It is used to cover any damages or cleaning costs if the rented premises are left in an unsatisfactory condition. Centerline the main federal government welfare agency. It provides financial assistance as well as counselors and social workers to those in need. Community services services largely funded from within the community to provide something that is desirable but not profit making condition report details the exact condition off property when new tenants move in debit card plastic card that allows you to buy goods by electronically transferring money out of your account and into the store's account. It can also be used to obtain cash. Establishment costs one-off costs for setting up a new place to live or a business exclusions the things that an insurance policy will not specifically cover inclusions the things that an insurance policy covers insurance the payment of an amount of money that covers a person or property in the event of loss, damage or accident so that the person does not suffer a severe financial setback insured the person who is covered by the insurance policy insurer the company that is providing the insurance kitty a central fund landlord the person who owns the premises being rented lay-by the system that allows a customer to purchase a good by paying a deposit and then making regular repayments for a set time. You obtain the good when the final payment is made. Mortgage a loan for goods or a property. If you fail to make your loan repayments, then the mortgagee will repossess the goods and sell them. Electricity bills premium the amount of money to be paid to receive insurance reservation fee usually one weeks rent that will reserve the premises for a cover person while their application for tenancy is being considered residential tenancy agreement the standard agreement between tenants and a landlord when a house or flat is being rented tenant the person who rents a property from a landlord warranty a promise to repair any defects that are in a product Political Involvement Eligibility to vote It is compulsory to enroll and vote in federal elections or referendums if you: an Australian citizen, and are 18 years of age or older*, and are have lived for at least one month at your current address. You are not required to enroll and vote if you: are not an Australian citizen, are of unsound mind (incapable of understanding the nature and significance of voting), or have been convicted of treason or treachery and have not been pardoned.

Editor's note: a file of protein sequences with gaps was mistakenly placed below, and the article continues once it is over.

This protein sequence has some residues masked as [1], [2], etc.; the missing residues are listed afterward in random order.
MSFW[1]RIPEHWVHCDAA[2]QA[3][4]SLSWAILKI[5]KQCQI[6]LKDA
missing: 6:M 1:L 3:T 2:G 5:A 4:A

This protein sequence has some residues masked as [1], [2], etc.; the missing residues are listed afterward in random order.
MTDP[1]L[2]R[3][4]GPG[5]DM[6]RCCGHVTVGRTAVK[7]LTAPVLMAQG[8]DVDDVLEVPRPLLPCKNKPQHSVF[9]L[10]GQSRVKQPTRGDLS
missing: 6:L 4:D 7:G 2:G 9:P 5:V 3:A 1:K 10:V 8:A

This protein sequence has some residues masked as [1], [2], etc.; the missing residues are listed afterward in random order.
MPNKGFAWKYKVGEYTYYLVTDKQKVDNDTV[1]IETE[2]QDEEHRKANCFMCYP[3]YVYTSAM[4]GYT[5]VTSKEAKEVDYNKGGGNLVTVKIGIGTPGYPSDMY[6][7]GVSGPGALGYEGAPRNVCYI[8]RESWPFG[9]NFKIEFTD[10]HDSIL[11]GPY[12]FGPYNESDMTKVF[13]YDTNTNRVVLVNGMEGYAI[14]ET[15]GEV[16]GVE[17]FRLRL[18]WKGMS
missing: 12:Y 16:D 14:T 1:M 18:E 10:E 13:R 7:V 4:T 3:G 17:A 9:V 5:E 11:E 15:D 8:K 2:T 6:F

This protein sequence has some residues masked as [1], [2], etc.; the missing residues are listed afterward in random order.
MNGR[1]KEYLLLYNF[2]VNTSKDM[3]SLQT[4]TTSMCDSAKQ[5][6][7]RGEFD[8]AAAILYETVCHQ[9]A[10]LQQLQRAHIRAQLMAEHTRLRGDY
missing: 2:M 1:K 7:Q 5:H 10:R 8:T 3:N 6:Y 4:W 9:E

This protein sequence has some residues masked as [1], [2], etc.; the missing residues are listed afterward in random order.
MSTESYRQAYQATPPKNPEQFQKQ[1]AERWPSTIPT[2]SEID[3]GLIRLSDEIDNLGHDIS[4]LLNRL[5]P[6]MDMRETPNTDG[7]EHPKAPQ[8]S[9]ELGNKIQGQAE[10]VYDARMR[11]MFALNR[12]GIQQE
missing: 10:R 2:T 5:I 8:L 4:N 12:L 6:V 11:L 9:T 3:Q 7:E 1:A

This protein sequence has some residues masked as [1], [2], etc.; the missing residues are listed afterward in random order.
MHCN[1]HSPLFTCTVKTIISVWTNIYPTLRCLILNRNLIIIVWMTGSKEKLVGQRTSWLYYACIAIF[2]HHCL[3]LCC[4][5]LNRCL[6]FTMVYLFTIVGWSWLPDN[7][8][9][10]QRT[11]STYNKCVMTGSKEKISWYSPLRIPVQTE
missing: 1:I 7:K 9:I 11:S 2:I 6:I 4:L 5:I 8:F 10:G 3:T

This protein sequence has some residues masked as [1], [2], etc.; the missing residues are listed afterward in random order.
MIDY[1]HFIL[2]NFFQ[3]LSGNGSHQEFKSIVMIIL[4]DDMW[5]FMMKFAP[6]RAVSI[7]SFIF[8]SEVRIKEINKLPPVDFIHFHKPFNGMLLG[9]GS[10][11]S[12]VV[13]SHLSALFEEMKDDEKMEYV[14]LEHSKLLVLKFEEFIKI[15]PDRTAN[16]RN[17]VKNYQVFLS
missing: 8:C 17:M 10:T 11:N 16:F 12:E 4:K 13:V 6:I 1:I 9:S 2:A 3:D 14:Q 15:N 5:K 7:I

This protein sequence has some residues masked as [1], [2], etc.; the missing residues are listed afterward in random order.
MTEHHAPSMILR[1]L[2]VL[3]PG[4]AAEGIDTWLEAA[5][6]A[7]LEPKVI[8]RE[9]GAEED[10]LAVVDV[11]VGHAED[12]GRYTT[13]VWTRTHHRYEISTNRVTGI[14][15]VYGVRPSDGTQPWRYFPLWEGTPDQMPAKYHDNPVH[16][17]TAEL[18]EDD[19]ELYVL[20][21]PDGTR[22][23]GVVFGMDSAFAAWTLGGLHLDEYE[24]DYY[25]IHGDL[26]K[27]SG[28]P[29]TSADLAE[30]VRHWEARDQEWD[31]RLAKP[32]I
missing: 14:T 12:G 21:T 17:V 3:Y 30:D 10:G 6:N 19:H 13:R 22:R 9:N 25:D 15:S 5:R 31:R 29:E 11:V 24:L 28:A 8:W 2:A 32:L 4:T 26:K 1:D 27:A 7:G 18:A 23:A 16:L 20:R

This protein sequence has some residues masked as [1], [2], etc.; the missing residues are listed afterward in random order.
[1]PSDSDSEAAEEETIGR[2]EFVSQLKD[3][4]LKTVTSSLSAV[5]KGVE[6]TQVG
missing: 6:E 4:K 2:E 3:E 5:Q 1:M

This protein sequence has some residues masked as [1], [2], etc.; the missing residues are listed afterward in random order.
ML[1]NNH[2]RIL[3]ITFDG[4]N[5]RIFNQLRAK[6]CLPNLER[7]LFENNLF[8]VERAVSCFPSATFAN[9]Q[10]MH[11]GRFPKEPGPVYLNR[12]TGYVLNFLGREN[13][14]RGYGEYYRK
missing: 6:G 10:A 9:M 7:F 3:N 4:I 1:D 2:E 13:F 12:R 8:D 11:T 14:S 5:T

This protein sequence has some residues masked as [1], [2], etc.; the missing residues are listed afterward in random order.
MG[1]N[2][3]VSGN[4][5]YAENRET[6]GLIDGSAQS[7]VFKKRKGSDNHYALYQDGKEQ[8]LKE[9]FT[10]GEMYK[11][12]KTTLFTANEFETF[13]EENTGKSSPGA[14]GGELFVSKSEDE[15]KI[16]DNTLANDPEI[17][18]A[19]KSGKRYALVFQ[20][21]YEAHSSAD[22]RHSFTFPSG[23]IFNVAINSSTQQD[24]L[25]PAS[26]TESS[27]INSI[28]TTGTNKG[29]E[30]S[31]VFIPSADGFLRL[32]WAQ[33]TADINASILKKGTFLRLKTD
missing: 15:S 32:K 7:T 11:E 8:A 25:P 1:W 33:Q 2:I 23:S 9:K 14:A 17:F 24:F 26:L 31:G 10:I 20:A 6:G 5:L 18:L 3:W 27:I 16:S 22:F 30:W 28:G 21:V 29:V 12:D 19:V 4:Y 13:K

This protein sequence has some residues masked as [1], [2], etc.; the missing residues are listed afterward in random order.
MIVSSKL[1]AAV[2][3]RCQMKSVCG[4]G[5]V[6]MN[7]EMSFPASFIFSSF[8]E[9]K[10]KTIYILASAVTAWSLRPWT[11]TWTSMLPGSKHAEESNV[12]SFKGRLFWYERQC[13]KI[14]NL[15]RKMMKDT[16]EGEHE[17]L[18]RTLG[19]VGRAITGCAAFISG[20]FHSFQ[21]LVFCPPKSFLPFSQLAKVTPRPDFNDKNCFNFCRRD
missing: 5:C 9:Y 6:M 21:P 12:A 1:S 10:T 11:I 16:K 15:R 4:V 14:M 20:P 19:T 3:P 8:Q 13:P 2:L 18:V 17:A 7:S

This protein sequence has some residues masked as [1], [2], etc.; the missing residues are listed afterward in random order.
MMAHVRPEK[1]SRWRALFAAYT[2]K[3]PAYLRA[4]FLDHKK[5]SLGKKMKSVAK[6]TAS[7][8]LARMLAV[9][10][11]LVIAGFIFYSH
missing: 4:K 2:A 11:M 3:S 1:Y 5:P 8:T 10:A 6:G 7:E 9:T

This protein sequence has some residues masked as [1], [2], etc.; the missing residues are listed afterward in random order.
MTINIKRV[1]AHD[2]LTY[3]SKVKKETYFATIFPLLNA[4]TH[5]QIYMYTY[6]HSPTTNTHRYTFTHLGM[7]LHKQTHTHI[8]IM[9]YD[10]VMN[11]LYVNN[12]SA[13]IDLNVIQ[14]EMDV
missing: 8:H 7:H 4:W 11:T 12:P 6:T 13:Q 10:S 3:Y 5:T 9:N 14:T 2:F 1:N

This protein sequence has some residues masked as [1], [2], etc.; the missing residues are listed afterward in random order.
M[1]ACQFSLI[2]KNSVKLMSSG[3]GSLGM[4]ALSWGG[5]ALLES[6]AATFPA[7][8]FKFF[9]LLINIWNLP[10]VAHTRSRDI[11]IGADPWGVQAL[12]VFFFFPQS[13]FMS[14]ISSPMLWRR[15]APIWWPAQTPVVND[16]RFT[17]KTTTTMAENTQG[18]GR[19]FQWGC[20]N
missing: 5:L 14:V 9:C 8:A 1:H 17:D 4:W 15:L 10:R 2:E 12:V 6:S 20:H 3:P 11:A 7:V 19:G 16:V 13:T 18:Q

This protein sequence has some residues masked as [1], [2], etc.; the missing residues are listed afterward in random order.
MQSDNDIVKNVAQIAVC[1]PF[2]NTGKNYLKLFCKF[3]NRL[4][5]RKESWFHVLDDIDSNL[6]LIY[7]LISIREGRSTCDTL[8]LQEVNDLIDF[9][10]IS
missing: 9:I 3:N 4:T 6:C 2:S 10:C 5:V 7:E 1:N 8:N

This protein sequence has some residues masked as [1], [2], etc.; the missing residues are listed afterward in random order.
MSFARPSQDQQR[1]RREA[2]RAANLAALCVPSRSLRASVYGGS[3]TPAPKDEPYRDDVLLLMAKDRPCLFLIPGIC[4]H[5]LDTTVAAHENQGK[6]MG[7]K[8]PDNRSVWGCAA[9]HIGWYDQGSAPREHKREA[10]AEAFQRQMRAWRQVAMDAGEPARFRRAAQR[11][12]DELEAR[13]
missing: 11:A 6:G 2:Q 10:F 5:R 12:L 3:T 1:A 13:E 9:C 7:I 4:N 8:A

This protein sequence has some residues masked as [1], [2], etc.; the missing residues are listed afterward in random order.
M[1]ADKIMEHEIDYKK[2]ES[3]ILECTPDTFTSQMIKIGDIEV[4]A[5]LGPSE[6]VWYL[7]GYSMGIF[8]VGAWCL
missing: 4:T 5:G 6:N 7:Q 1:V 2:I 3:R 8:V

The Greens The Australian Greens are part of the global "green politics" movement. The charter of the Australian Greens identifies the following as the four pillars of the party's logic: Social Justice Ecological sustainability Grassroots democracy Peace and non-violence Types of voting systems Preferential Voting The object of preferential voting is to ensure that the candidate(s) most preferred by the voters are elected to fill the vacancies. A candidate must receive an absolute majority of votes (more than 50%) to be elected. The major disadvantages of any preferential system are: The percentage of informal votes is generally higher, and Electors may be required to express preferences for unknown candidates.

First Past the Post The candidate who polls the highest number of votes is elected. Proportional Representation (single transferable vote) Proportional representation systems were devised to produce 'proportional' election results?parties should win parliamentary seats roughly in proportion to the size of their vote. Ideally, 50 per cent of the vote should win about 50 per cent of the seats. Proportional representation is not a single method of election, for there are a number of variations in use, including the single transferable vote, which is a preferential voting system designed to ensure that votes are for individual candidates rather than for party lists.